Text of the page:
Sunday, July 04, 2010

TORA! TORA! TORA! (1970)

A friend loaned me these two war films over the Fourth of July weekend and they wound up making an interesting study in contrasts. Both are fairly straightforward big-budget recreations of famous WWII events, both use big chunks of dialogue in a foreign language (with subtitles), and the narratives of both seesaw back and forth between the opposing sides, but the ways in which they differ are worth examining.

TORA! TORA! TORA! looks at the invasion of Pearl Harbor from the viewpoints of the Japanese and the Americans. Strictly speaking, I don't suppose the Americans can be said to have had a "viewpoint" at the time since they were mostly unaware of the plans for the invasion until it was launched--and that word "mostly" is crucial. There is a conspiracy theory out there that says FDR knew about the plans and allowed them to go forth in order to goad America into entering the war, but this isn't seriously mentioned in the film, which implies that our un-preparedness for the Japanese invasion of the Hawaiian naval base on December 7, 1941 was due to a string of errors of judgment and communication. The Japanese were engaged in a war against the Chinese which America opposed and were suffering from American blockades, but according to this film, the decision to attack Pearl Harbor was not unanimously favored among Japanese officers; General Yamamoto was afraid that such a move would force them to take the side of Nazi Germany and he did not want that. Still, the pro-attack side wins out and an ultimatum is ordered to be sent to the White House by Japanese diplomats, though it's not received until after the attack. Coded Japanese messages are broken quickly by the Americans, but not taken seriously enough along the chain of command.

The first half of the film covers the days just before the attack, cutting back and forth between Japan, Hawaii, and Washington (with all Japanese dialogue presented in Japanese with English subtitles); the second half, after an intermission, is a recreation of the attack. The first thing I noticed about the film is that, unlike in most Hollywood war movies, there are no personal stories, no romances, no fictionalized characters to draw attention away from the unfolding of the "true" story. At first, this seemed like a pleasant novelty, a way to make the movie seem more like a documentary, and it was helpful that real historical figures like Admiral Halsey and General George C. Marshall were identified by subtitles. But as the first half dragged on without any character development, it wound up feeling mostly like a lot of exposition, like information being conveyed in a classroom. The acting was OK, but I think the actors (including Martin Balsam and Jason Robards) felt reined in by portraying real people as though they were chess figures being moved around by the forces of history. However, the last hour of the movie, given over to the actual attack, is quite well done, though because we don't get to know any characters very well, sorrow over individual human loss is at a minimum. The effects are excellent, especially given that there was no CGI involved, and many of the ground scenes really give off a "you are there" feeling.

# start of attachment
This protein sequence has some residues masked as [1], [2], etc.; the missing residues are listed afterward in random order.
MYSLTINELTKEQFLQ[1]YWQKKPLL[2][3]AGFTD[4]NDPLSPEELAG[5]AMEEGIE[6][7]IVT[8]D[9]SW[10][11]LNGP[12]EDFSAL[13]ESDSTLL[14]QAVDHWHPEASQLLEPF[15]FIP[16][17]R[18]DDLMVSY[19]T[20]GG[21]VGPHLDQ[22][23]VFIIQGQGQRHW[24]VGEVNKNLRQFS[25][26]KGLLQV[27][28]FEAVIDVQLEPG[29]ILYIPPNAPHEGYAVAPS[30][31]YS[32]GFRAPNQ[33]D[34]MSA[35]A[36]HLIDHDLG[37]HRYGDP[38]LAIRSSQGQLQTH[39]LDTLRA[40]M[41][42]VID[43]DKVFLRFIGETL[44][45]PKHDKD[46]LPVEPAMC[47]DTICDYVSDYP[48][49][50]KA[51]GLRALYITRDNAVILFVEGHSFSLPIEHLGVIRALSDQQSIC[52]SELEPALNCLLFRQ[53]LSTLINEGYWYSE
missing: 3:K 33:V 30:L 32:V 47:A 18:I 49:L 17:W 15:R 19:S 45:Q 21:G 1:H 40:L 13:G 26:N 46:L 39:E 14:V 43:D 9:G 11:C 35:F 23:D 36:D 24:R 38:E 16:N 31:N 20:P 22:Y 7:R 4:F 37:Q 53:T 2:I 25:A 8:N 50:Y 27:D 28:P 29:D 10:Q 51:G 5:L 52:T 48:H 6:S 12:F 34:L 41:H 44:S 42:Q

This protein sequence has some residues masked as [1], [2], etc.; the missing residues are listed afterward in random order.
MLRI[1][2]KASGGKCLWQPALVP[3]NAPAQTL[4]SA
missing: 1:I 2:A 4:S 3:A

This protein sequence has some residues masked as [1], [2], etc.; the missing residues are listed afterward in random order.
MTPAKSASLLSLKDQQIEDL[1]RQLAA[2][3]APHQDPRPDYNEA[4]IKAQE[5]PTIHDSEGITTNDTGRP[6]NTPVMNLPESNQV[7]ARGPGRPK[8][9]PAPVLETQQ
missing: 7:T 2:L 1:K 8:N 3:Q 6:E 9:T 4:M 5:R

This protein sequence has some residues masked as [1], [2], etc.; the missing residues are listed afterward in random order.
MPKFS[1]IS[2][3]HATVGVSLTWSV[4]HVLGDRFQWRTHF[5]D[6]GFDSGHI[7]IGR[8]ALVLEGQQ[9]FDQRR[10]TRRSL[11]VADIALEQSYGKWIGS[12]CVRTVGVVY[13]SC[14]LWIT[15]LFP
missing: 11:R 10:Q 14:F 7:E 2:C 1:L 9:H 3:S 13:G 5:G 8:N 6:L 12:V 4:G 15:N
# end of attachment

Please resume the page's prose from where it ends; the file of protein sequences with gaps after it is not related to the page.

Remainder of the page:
THE LONGEST DAY is the story of D-Day, the Allied invasion of Normandy on June 6, 1944. Like TORA!, it presents two different perspectives, the Allies and the Germans (and within the Allies viewpoint, the British and American storylines are kept mostly separate until near the end). It also relies on subtitles for the German speakers and to identify historical figures such as Eisenhower and Rommel. The actual recreation of the storming of the beaches (and the paratroopers activities the night before) is done very well. Unlike TORA!, this film has fictional characters whom we meet and learn a bit about, so we have some emotional investment in them as people. Unfortunately, this winds up being a bit of a liability as there just too many characters introduced. Many if not most of them only have one or two scenes, and the fact that a star-studded cast is used (over 20 "name" actors including Sean Connery, Roddy McDowell, Rod Steiger, Robert Mitchum, Henry Fonda, Robert Wagner, Richard Burton, and John Wayne) is a bit distracting. Instead of caring about them as characters, we're busy waiting for the next celebrity to pop up. There's also the overly-dramatic dialogue, reminiscent of movies of the 30s and 40s. For example, when Richard Burton enters a mess hall in a dazed state and is asked by someone if he knows the whereabouts of another pilot, Burton replies, "Yes… (long dramatic pause) … He's at the bottom of the Channel."